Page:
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MailTribune.com
  • OUR VIEW

    Envisioning a two-wheeled future

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  • Local residents who grew up here may remember riding bicycles as children and teenagers throughout the greater Medford area. But these days, what once were sleepy two-lane roads have become four- and five-lane thoroughfares.
    The thought of navigating those by bike or even on foot can make adults think twice, then hop in the car for that short jaunt. As for allowing their children to ride in that traffic, forget it.
    But what if you could easily reach a paved pathway, protected from car traffic, that could take you from Medford to Jacksonville, or get you close enough to a local supermarket to pick up a loaf of bread and a carton of milk without having to drive your car?
    That’s the vision now being explored by transportation planners in the Rogue Valley. Using the Bear Creek Greenway as a spine, the new paths could run between communities such as Eagle Point, White City, Medford and Jacksonville and within them as well.
    Key to this vision is understanding the potential to reduce short car trips that clog roads and emit unnecessary air pollution. Transportation studies show nearly half of all trips are shorter than three miles — a 20-minute bike ride — and one quarter are less than a mile, which easily can be covered on foot in about 20 minutes. And yet, 78 percent of these trips are now made by car.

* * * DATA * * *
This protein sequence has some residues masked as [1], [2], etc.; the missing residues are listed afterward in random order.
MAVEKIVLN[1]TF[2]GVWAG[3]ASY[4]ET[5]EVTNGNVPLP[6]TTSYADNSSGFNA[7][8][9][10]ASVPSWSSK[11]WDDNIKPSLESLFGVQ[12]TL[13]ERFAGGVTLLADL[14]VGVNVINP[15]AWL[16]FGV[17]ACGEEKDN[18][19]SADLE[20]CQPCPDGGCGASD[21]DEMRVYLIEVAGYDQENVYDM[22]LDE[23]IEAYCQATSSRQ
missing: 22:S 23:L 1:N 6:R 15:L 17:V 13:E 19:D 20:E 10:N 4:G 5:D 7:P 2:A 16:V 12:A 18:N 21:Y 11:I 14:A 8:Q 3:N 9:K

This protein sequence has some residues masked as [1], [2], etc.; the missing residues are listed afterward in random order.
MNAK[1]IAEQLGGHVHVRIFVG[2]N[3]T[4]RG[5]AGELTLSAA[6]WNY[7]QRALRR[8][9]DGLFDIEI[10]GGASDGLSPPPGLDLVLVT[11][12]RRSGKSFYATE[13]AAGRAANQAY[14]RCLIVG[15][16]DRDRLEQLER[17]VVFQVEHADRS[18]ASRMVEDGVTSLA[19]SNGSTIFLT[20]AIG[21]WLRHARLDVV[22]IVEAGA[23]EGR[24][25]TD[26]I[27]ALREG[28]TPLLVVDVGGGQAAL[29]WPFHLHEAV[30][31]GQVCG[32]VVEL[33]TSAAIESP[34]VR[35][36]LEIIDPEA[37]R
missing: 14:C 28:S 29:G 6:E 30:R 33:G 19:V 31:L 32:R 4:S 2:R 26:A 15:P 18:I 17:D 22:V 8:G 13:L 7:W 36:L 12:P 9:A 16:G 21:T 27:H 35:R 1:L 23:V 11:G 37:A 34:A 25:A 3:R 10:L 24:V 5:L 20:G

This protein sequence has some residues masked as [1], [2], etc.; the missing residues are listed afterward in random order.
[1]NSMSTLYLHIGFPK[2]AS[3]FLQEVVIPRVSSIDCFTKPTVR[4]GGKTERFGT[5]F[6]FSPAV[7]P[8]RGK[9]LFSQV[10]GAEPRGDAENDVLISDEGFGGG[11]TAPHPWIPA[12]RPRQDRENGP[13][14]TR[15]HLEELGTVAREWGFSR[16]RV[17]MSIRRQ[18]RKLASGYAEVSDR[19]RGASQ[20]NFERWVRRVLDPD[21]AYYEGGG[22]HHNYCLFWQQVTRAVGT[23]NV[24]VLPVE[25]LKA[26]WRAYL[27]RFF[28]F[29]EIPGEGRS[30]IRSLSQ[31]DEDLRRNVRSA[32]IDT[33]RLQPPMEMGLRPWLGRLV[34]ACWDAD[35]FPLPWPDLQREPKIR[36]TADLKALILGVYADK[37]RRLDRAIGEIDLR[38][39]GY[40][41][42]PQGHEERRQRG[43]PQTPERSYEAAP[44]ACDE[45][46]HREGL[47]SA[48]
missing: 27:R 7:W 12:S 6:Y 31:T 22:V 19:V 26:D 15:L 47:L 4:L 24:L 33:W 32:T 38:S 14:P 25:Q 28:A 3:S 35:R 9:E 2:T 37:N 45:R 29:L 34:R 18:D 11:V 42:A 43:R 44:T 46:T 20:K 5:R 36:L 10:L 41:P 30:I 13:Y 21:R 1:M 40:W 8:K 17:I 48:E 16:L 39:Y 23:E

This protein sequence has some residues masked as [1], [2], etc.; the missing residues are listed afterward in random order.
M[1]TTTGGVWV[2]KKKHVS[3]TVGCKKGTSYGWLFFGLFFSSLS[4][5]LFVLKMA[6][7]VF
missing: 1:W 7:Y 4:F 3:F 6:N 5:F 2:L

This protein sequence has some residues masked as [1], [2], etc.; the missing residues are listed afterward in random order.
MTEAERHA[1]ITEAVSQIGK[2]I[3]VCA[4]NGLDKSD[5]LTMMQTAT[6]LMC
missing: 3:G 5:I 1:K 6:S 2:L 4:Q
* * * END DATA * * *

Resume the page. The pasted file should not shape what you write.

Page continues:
Imagine the potential for reducing automobile use while encouraging walking and biking — which are healthy and enjoyable exercises, especially if you are accomplishing an errand at the same time.
    Jacksonville started the ball rolling, if you will, by putting up matching money to secure a grant to plan the conversion of former railroad right of way into a path between Medford and Ashland. Other communities wanted to get on board, and the Rogue Valley Metropolitan Planning Organization awarded a grant of federal Surface Transportation Planning money to the county this spring to advance the effort.
    It’s still in the planning stages, and it’s a long road from here to actual construction. Paying for that construction will be a major consideration.
    With the price of gasoline likely to stay high and climb higher, and road construction dollars harder to come by, non-motorized transportation starts to look better and better.
    Police and technical committees will be formed, according to Jackson County Bicycle and Pedestrian Program Manager Jenna Stanke. So there will be plenty of opportunity to participate in the planning for those who are so inclined.
    The going won’t always be smooth, but it’s the journey that counts.
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